Back in 1998, “inadequate discovery of fact or inadequate investigation” was the fifth most common cause of a claim when we looked at the top five reasons a claim was made against a lawyer. Since then the claims cause of “inadequate investigation” has climbed steadily upwards to the number one spot: By 2014, this category of errors had more than doubled in frequency. Moreover, claims resulting from inadequate investigation or discovery of facts also increased proportionately in terms of all LAWPRO claims, rising to 22 per cent of errors reported from eight per cent.

Why this significant increase in this type of error? Perhaps it is a symptom of “BlackBerry legal advice:” Quick questions, and answers without context exchanged between people in a rush. These claims go to the very core of what lawyers are supposed to do for their clients – give legal advice – and basically involve the lawyer not taking extra time or thought to dig deeper and ask appropriate questions on the matter.

Inadequate Investigation claims in real estate

The economic realities of real estate practice – the pressure to reduce fees in the face of increased competition – may be one factor prompting real estate lawyers to take on more files and spend less time on each file. Examples of failing to do adequate investigation in a real estate deal include:

  • not delving into the client’s long-term plans for the property, and then failing to follow up on appropriate zoning or bylaw searches to ensure the client can use the property as intended;
  • not ensuring that the client has capacity or is not under undue influence when transferring property;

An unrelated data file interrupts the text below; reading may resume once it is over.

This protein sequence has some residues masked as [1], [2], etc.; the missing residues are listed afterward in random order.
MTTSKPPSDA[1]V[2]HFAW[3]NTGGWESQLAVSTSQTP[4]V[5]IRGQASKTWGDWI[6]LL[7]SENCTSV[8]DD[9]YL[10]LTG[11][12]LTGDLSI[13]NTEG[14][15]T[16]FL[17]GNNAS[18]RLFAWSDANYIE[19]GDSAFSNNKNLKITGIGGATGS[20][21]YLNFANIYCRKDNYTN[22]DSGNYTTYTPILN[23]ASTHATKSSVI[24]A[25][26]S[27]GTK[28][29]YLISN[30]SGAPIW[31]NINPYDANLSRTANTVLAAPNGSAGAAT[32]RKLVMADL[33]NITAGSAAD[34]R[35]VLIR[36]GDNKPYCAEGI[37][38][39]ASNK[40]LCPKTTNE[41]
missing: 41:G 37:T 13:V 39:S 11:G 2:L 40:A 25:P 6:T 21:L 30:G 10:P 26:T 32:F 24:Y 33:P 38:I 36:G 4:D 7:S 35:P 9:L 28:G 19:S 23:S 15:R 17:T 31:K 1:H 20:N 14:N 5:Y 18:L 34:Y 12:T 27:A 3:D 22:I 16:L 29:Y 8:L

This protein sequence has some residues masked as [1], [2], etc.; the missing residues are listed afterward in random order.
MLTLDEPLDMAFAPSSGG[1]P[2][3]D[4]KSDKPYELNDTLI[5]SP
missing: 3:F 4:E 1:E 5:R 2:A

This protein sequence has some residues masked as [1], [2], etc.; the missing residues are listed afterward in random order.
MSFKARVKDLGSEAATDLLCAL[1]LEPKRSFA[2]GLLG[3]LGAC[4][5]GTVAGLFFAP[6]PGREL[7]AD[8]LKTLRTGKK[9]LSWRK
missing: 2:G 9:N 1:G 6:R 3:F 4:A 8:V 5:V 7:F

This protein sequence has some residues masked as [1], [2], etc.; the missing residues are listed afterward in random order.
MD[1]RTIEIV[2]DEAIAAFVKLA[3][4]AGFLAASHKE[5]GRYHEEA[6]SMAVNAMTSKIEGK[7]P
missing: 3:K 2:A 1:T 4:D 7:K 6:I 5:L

• misreading a survey, search or reference plan;failing to review a condo status certificate and bring deficiencies to the client’s attention;
  • on a condominium purchase, failing to ensure that the parking space and locker specified in the agreement of purchase and sale are actually for sale and that the legal description of both units is correct;
  • not doing a title search on a commercial lease; and
  • giving an undertaking to discharge a mortgage as vendor’s solicitor, but failing to carefully review and ensure the accurate scope of the discharge statement – in particular, failing to ensure that the statement reflects all sources or types of indebtedness owing by the vendor to the lender that are secured by the mortgage.

To avoid these claims, take the time to read between the lines so you can identify all appropriate issues and concerns. Ask yourself: What does the client really want? Does everything add up? Are there any issues or concerns that should be highlighted for the client? If something doesn’t add up – dig deeper.

This article originally appeared in the August 2012 issue of LAWPRO Magazine. All past issues of LAWPRO Magazine can be found at

Categories: Real Estate